According to industry data, “Q2 2023 was the 23rd consecutive quarter of premium increases.” For the property market, continually increasing premiums, rising property values and, in some cases, issues with reinsurance capacity, have made for a challenging space indeed to make sound private equity (PE) investments. Noteworthy additional factors contributing to a continued hard market include:
More frequent and bigger claims.
The industry is handling more property claims than ever. What’s more, the bigger claims are even bigger: data shows that in the first half of 2023, commercial property claims costs increased by 30 percent year-over-year.
Changing weather patterns.
Storms – not just hurricanes, but freezes, tornadoes, flooding and hail events – are increasing in frequency and severity. The industry’s models and data often struggle to keep up as storms of increasing magnitude hit consecutively and in geographic areas that in years past would have likely gone unscathed.
Limited carrier capital.
Automatically, carrier books are bigger because their clients’ property values are up and premiums are up, so even if carriers don’t write new business the size of their property book overall is larger. They will be selectively growing their book with best-in-class – or the most insurable – risks.
Improvements have many long-range benefits
Making capital investments is a key way PE firms can boost resiliency of their property holdings in the face of this challenging environment. Doing so is arguably imperative for the long-term growth and value of the company as it can help prevent and address potential capacity and pricing issues in the future.
Firstly, making smart improvements will often result in better insurance. Because property insurance is not necessarily in abundance right now given the tough market, a best-in-class risk is likely going to have a more successful outcome of being insured and being insured at a more favorable price and terms.
Additionally, a firm will likely yield better returns on investment. The impacts of severe weather have changed the game and shifted risk, meaning properties that may have been considered a good buy years ago may not be now. From an investment perspective, firms should think about where their assets are and, if they aren’t in the best location and are susceptible to losses, recognize that may impact the sale if potential buyers have to make additional investments.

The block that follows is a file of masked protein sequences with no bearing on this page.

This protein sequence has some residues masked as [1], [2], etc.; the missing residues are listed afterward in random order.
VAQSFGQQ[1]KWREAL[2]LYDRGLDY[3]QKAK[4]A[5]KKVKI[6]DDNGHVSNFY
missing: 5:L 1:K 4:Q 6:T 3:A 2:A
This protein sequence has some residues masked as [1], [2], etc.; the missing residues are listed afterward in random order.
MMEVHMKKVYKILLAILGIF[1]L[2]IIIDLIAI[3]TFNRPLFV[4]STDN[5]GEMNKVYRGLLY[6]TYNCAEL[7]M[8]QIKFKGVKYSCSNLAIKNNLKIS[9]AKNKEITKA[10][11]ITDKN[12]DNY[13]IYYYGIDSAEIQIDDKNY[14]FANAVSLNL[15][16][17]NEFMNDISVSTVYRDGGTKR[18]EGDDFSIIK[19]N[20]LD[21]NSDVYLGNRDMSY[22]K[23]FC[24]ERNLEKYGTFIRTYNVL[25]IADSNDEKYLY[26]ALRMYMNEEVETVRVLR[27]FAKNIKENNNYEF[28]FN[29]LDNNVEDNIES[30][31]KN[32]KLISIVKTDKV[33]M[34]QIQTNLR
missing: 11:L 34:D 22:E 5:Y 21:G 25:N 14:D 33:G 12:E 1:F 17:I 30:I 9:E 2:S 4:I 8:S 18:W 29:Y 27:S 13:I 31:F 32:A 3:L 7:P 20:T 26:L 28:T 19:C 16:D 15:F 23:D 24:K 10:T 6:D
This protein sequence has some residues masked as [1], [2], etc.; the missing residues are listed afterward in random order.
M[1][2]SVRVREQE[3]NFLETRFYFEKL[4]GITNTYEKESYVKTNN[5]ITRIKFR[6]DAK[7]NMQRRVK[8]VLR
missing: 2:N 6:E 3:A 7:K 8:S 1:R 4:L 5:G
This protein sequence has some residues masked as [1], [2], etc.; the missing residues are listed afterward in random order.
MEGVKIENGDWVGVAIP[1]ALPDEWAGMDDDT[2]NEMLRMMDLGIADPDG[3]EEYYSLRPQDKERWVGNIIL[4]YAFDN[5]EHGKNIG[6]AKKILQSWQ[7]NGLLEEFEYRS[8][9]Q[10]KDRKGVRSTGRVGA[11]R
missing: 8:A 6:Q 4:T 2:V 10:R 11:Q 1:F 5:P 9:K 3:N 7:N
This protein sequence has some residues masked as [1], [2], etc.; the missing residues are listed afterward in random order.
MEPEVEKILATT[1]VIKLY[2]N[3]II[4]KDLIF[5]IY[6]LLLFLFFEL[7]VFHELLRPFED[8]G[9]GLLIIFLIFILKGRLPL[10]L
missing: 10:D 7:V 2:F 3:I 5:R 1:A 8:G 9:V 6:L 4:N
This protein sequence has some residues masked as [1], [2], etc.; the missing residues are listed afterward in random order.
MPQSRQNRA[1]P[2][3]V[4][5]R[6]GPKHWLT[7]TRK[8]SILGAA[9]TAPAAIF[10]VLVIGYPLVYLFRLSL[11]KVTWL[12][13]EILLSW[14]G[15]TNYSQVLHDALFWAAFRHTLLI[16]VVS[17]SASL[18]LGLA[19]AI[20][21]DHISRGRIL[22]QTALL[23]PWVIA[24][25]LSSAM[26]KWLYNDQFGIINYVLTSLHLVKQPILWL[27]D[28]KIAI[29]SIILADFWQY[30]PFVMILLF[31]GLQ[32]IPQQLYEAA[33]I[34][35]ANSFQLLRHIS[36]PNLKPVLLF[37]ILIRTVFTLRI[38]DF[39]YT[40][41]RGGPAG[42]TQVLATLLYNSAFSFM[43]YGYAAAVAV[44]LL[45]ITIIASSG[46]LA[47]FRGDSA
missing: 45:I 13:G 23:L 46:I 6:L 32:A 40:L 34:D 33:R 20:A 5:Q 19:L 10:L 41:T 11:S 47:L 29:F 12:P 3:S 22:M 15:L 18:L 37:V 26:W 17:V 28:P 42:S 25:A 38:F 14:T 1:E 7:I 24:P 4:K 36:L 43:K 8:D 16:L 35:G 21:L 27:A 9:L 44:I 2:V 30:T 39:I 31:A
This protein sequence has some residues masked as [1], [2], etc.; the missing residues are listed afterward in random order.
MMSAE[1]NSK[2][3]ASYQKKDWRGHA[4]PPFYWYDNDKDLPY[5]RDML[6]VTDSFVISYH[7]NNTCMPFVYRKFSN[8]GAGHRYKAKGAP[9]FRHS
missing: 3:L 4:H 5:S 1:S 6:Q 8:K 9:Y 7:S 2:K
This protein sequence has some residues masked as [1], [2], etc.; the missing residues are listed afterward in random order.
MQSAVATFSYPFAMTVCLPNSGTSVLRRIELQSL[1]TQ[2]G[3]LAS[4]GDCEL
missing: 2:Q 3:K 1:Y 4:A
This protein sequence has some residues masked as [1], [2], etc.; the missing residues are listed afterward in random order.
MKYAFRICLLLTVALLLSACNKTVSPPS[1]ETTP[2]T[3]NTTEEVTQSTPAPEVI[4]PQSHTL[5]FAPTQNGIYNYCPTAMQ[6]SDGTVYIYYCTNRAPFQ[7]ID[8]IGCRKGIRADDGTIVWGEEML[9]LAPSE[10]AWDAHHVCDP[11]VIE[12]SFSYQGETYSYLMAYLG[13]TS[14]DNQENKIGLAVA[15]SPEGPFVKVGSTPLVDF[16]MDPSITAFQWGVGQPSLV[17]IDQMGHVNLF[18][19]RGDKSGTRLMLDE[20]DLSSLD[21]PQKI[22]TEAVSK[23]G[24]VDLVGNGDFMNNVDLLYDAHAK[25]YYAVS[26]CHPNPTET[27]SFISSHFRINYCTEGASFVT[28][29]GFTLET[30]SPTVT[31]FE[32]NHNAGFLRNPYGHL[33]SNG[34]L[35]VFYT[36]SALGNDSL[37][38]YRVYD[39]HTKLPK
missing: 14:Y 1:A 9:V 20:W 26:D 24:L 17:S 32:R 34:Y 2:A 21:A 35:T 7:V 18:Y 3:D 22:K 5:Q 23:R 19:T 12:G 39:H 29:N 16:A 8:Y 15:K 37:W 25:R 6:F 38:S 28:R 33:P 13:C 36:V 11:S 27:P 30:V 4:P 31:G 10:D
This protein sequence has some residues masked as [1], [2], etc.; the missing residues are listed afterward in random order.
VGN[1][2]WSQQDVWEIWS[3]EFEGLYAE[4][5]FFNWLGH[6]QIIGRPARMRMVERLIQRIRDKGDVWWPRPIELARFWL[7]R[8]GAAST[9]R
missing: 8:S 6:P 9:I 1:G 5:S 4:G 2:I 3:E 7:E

Four best practices for making capital improvements
When undertaking any improvement project, savvy PE firms should keep these four overarching best practices in mind:
PE firms often make improvements to their property holdings. The trick is to make the right improvements. Thinking holistically about property improvements that could also impact workers’ comp or general liability outcomes is better bang for your buck. That is, some tweaks that get made may result in better loss experiences across all lines.
Lean on your insurance team.
Inviting your carrier into the process of making capital improvements early in the planning process can arguably save on having to retrofit things down the road. A carrier often has risk control teams who can help assess improvement plans and help a firm make more sound decisions, making suggestions that aren’t a material cost difference (i.e. position of sprinkler heads or shelving heights) but can have a huge impact on insurability. No firm wants to spend the time or money on a huge improvement project that may look sleek but with a few tweaks could have been a significantly better property risk to insure.
Consider contingency plans.
PE firms should be aware of business interruption needs for their portfolios and whether they are adequately insured if they have a claim on their property. Can they continue to manufacture? Where would they put excess stock? If operations are shut down, income shuts down.
Use size and scale.
PE firms have the potential to benefit their entire portfolio when making improvements by strategically looking at when the same contractors or plans for one project can be used more widely. Firms can often use their size and scale to decrease the amount of money they have to invest by going at it as a holistic entity versus each portfolio company doing their own upgrades.
The future won’t wait.
The market will eventually change, but this is not your typical hard market. The market will likely level out and soften a bit, but we likely won’t ever see a market like we did even five years ago. Changes in weather patterns and severity of storms are here to stay, so this isn’t a wait for pricing to go down. PE firms should listen seriously to their carriers concerns about insurability and heed their recommendations for property improvements. Doing so – thinking holistically about aggregating the risk of your portfolio into capital improvements – can have long-term benefits that directly impact the resiliency and value of an investment.
This website is general in nature, and is provided as a courtesy to you. Information is accurate to the best of Liberty Mutual’s knowledge, but companies and individuals should not rely on it to prevent and mitigate all risks as an explanation of coverage or benefits under an insurance policy. Consult your professional advisor regarding your particular facts and circumstance. By citing external authorities or linking to other websites, Liberty Mutual is not endorsing them.